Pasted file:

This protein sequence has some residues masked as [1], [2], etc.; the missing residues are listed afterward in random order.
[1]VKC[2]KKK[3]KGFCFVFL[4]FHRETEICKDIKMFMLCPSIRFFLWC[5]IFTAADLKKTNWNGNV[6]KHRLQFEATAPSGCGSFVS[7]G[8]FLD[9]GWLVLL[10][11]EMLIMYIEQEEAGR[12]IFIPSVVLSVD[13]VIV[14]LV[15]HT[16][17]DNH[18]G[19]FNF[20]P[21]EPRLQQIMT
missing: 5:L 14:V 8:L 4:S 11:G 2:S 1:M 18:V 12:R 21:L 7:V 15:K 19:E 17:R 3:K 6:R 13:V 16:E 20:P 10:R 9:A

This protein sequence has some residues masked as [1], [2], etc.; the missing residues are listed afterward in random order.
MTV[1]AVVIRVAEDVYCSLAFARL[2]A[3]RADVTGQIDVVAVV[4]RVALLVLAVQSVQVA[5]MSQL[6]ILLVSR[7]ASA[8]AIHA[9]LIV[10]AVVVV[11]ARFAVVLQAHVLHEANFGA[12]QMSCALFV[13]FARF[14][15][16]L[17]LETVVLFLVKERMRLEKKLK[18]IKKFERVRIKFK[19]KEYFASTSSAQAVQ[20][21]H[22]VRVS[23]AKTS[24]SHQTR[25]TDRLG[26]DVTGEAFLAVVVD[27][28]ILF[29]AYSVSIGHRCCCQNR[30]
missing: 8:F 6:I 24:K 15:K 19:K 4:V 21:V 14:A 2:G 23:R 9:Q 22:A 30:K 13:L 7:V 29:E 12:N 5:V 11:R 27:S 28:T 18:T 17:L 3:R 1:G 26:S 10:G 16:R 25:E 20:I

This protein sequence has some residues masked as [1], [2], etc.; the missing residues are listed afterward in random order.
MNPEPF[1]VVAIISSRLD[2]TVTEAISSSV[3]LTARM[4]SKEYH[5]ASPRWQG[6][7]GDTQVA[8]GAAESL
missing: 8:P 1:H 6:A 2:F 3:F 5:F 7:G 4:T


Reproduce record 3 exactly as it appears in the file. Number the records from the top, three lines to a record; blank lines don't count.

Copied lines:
This protein sequence has some residues masked as [1], [2], etc.; the missing residues are listed afterward in random order.
MNPEPF[1]VVAIISSRLD[2]TVTEAISSSV[3]LTARM[4]SKEYH[5]ASPRWQG[6][7]GDTQVA[8]GAAESL
missing: 8:P 1:H 6:A 2:F 3:F 5:F 7:G 4:T